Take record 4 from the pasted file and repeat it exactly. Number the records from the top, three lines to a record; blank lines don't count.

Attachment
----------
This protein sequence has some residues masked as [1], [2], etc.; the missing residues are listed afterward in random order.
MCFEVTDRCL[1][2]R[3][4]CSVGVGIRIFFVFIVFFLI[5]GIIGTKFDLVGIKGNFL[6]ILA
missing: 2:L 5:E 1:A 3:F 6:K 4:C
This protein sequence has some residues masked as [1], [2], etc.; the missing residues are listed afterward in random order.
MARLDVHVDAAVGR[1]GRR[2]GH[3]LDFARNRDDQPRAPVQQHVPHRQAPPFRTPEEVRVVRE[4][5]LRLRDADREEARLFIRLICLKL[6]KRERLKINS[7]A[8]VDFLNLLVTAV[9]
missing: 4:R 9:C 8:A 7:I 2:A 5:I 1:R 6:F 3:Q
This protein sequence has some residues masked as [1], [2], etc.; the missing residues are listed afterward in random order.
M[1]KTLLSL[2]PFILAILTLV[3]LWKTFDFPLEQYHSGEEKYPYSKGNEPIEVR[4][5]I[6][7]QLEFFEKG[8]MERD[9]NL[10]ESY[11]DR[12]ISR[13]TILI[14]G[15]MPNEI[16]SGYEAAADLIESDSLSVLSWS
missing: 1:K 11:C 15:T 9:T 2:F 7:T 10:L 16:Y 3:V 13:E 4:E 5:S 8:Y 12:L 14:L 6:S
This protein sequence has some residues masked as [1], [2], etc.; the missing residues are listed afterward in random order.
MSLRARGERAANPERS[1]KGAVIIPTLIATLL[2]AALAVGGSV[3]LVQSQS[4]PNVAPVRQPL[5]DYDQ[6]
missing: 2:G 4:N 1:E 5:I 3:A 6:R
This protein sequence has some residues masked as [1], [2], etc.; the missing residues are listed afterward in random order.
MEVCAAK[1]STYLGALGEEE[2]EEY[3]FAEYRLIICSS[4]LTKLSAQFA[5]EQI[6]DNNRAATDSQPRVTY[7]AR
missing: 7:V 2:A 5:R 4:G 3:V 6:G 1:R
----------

This protein sequence has some residues masked as [1], [2], etc.; the missing residues are listed afterward in random order.
MSLRARGERAANPERS[1]KGAVIIPTLIATLL[2]AALAVGGSV[3]LVQSQS[4]PNVAPVRQPL[5]DYDQ[6]
missing: 2:G 4:N 1:E 5:I 3:A 6:R